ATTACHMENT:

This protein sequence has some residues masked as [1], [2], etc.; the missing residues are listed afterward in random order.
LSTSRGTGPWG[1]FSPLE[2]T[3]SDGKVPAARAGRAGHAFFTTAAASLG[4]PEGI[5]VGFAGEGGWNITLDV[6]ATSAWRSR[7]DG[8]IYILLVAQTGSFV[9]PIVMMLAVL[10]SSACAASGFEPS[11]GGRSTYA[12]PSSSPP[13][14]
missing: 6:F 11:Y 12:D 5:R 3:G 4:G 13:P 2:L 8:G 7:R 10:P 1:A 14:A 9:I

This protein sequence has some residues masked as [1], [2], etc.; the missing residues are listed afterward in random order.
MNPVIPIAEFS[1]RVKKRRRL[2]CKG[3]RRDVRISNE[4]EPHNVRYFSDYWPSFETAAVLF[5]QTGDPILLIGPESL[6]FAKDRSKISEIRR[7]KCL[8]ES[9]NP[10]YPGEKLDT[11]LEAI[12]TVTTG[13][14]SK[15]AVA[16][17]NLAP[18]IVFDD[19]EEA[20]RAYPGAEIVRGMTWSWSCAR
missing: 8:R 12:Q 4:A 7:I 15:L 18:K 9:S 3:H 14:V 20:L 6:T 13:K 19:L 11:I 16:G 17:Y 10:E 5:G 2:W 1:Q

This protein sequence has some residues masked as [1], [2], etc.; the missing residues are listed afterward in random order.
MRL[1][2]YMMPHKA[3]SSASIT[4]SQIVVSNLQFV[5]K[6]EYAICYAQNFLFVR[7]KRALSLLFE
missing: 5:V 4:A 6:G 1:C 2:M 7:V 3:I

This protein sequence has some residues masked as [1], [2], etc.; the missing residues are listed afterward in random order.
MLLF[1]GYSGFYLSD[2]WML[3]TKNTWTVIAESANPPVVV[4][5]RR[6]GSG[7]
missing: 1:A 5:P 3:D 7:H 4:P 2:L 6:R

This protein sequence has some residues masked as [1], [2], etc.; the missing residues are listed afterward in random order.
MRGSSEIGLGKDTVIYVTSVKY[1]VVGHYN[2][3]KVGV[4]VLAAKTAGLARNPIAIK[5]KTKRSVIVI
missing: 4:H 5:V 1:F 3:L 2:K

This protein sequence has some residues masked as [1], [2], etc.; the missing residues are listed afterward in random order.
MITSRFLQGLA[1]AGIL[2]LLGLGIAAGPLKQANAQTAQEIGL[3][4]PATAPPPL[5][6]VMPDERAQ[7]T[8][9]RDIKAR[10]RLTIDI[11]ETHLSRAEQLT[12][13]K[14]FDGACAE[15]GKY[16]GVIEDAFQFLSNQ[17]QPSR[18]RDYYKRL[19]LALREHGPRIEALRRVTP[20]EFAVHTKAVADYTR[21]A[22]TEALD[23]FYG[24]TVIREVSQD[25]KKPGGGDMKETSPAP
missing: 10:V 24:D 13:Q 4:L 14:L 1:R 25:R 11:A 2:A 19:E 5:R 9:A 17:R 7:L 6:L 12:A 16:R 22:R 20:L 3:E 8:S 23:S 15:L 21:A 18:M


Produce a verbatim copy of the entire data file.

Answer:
This protein sequence has some residues masked as [1], [2], etc.; the missing residues are listed afterward in random order.
LSTSRGTGPWG[1]FSPLE[2]T[3]SDGKVPAARAGRAGHAFFTTAAASLG[4]PEGI[5]VGFAGEGGWNITLDV[6]ATSAWRSR[7]DG[8]IYILLVAQTGSFV[9]PIVMMLAVL[10]SSACAASGFEPS[11]GGRSTYA[12]PSSSPP[13][14]
missing: 6:F 11:Y 12:D 5:R 3:G 4:G 13:P 2:L 8:G 7:R 10:P 1:A 14:A 9:I

This protein sequence has some residues masked as [1], [2], etc.; the missing residues are listed afterward in random order.
MNPVIPIAEFS[1]RVKKRRRL[2]CKG[3]RRDVRISNE[4]EPHNVRYFSDYWPSFETAAVLF[5]QTGDPILLIGPESL[6]FAKDRSKISEIRR[7]KCL[8]ES[9]NP[10]YPGEKLDT[11]LEAI[12]TVTTG[13][14]SK[15]AVA[16][17]NLAP[18]IVFDD[19]EEA[20]RAYPGAEIVRGMTWSWSCAR
missing: 8:R 12:Q 4:A 7:I 15:L 18:K 9:S 3:H 14:V 20:L 6:T 13:K 19:L 11:I 16:G 17:Y 10:E 5:G 2:W 1:Q

This protein sequence has some residues masked as [1], [2], etc.; the missing residues are listed afterward in random order.
MRL[1][2]YMMPHKA[3]SSASIT[4]SQIVVSNLQFV[5]K[6]EYAICYAQNFLFVR[7]KRALSLLFE
missing: 5:V 4:A 6:G 1:C 2:M 7:V 3:I

This protein sequence has some residues masked as [1], [2], etc.; the missing residues are listed afterward in random order.
MLLF[1]GYSGFYLSD[2]WML[3]TKNTWTVIAESANPPVVV[4][5]RR[6]GSG[7]
missing: 1:A 5:P 3:D 7:H 4:P 2:L 6:R

This protein sequence has some residues masked as [1], [2], etc.; the missing residues are listed afterward in random order.
MRGSSEIGLGKDTVIYVTSVKY[1]VVGHYN[2][3]KVGV[4]VLAAKTAGLARNPIAIK[5]KTKRSVIVI
missing: 4:H 5:V 1:F 3:L 2:K

This protein sequence has some residues masked as [1], [2], etc.; the missing residues are listed afterward in random order.
MITSRFLQGLA[1]AGIL[2]LLGLGIAAGPLKQANAQTAQEIGL[3][4]PATAPPPL[5][6]VMPDERAQ[7]T[8][9]RDIKAR[10]RLTIDI[11]ETHLSRAEQLT[12][13]K[14]FDGACAE[15]GKY[16]GVIEDAFQFLSNQ[17]QPSR[18]RDYYKRL[19]LALREHGPRIEALRRVTP[20]EFAVHTKAVADYTR[21]A[22]TEALD[23]FYG[24]TVIREVSQD[25]KKPGGGDMKETSPAP
missing: 10:V 24:D 13:Q 4:L 14:L 1:R 25:R 11:A 2:A 19:E 5:R 9:A 17:R 7:L 6:L 12:A 16:R 22:R 20:L 3:E 8:S 23:S 15:L 21:A 18:M